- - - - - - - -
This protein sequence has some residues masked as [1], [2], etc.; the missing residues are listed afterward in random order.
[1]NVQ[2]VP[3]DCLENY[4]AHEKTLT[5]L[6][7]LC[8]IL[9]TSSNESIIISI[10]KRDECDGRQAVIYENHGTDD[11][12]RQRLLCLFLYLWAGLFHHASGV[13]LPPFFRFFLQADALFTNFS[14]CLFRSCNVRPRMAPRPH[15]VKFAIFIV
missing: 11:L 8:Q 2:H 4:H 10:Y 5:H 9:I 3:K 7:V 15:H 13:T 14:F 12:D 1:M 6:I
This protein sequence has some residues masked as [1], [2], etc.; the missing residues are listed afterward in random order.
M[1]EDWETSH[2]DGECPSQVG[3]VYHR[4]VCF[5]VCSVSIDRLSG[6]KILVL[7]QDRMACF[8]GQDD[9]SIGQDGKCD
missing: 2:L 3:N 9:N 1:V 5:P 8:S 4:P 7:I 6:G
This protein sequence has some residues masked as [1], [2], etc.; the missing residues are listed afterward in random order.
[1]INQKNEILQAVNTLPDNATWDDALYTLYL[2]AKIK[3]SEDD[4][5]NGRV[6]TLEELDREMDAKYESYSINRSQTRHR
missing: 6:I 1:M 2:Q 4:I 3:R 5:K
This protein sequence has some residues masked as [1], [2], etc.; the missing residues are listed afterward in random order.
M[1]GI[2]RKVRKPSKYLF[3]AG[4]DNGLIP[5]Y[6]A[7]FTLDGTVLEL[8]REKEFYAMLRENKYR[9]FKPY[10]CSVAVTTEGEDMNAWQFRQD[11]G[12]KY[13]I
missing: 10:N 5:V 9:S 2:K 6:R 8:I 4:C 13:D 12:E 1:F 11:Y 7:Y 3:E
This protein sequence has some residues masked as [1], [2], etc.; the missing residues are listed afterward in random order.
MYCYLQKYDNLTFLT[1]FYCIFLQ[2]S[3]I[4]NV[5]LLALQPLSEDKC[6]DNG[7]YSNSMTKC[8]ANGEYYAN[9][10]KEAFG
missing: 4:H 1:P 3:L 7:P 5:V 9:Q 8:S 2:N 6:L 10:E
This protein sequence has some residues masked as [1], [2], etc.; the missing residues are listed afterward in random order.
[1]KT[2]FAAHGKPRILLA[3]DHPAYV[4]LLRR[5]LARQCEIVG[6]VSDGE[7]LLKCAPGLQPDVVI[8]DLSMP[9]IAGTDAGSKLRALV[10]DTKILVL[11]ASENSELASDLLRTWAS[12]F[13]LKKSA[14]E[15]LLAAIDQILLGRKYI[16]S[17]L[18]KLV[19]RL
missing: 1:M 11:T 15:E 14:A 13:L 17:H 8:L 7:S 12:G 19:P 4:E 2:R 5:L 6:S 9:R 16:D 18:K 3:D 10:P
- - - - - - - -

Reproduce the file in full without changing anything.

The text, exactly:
This protein sequence has some residues masked as [1], [2], etc.; the missing residues are listed afterward in random order.
[1]NVQ[2]VP[3]DCLENY[4]AHEKTLT[5]L[6][7]LC[8]IL[9]TSSNESIIISI[10]KRDECDGRQAVIYENHGTDD[11][12]RQRLLCLFLYLWAGLFHHASGV[13]LPPFFRFFLQADALFTNFS[14]CLFRSCNVRPRMAPRPH[15]VKFAIFIV
missing: 11:L 8:Q 2:H 4:H 10:Y 5:H 9:I 3:K 7:V 15:H 13:T 14:F 12:D 1:M 6:I
This protein sequence has some residues masked as [1], [2], etc.; the missing residues are listed afterward in random order.
M[1]EDWETSH[2]DGECPSQVG[3]VYHR[4]VCF[5]VCSVSIDRLSG[6]KILVL[7]QDRMACF[8]GQDD[9]SIGQDGKCD
missing: 2:L 3:N 9:N 1:V 5:P 8:S 4:P 7:I 6:G
This protein sequence has some residues masked as [1], [2], etc.; the missing residues are listed afterward in random order.
[1]INQKNEILQAVNTLPDNATWDDALYTLYL[2]AKIK[3]SEDD[4][5]NGRV[6]TLEELDREMDAKYESYSINRSQTRHR
missing: 6:I 1:M 2:Q 4:I 3:R 5:K
This protein sequence has some residues masked as [1], [2], etc.; the missing residues are listed afterward in random order.
M[1]GI[2]RKVRKPSKYLF[3]AG[4]DNGLIP[5]Y[6]A[7]FTLDGTVLEL[8]REKEFYAMLRENKYR[9]FKPY[10]CSVAVTTEGEDMNAWQFRQD[11]G[12]KY[13]I
missing: 10:N 5:V 9:S 2:K 6:R 8:I 4:C 13:D 12:E 1:F 11:Y 7:Y 3:E
This protein sequence has some residues masked as [1], [2], etc.; the missing residues are listed afterward in random order.
MYCYLQKYDNLTFLT[1]FYCIFLQ[2]S[3]I[4]NV[5]LLALQPLSEDKC[6]DNG[7]YSNSMTKC[8]ANGEYYAN[9][10]KEAFG
missing: 4:H 1:P 3:L 7:P 5:V 9:Q 8:S 2:N 6:L 10:E
This protein sequence has some residues masked as [1], [2], etc.; the missing residues are listed afterward in random order.
[1]KT[2]FAAHGKPRILLA[3]DHPAYV[4]LLRR[5]LARQCEIVG[6]VSDGE[7]LLKCAPGLQPDVVI[8]DLSMP[9]IAGTDAGSKLRALV[10]DTKILVL[11]ASENSELASDLLRTWAS[12]F[13]LKKSA[14]E[15]LLAAIDQILLGRKYI[16]S[17]L[18]KLV[19]RL
missing: 1:M 11:T 15:E 14:A 13:L 17:H 8:L 7:S 12:G 19:P 4:E 2:R 5:L 6:S 9:R 16:D 18:K 3:D 10:P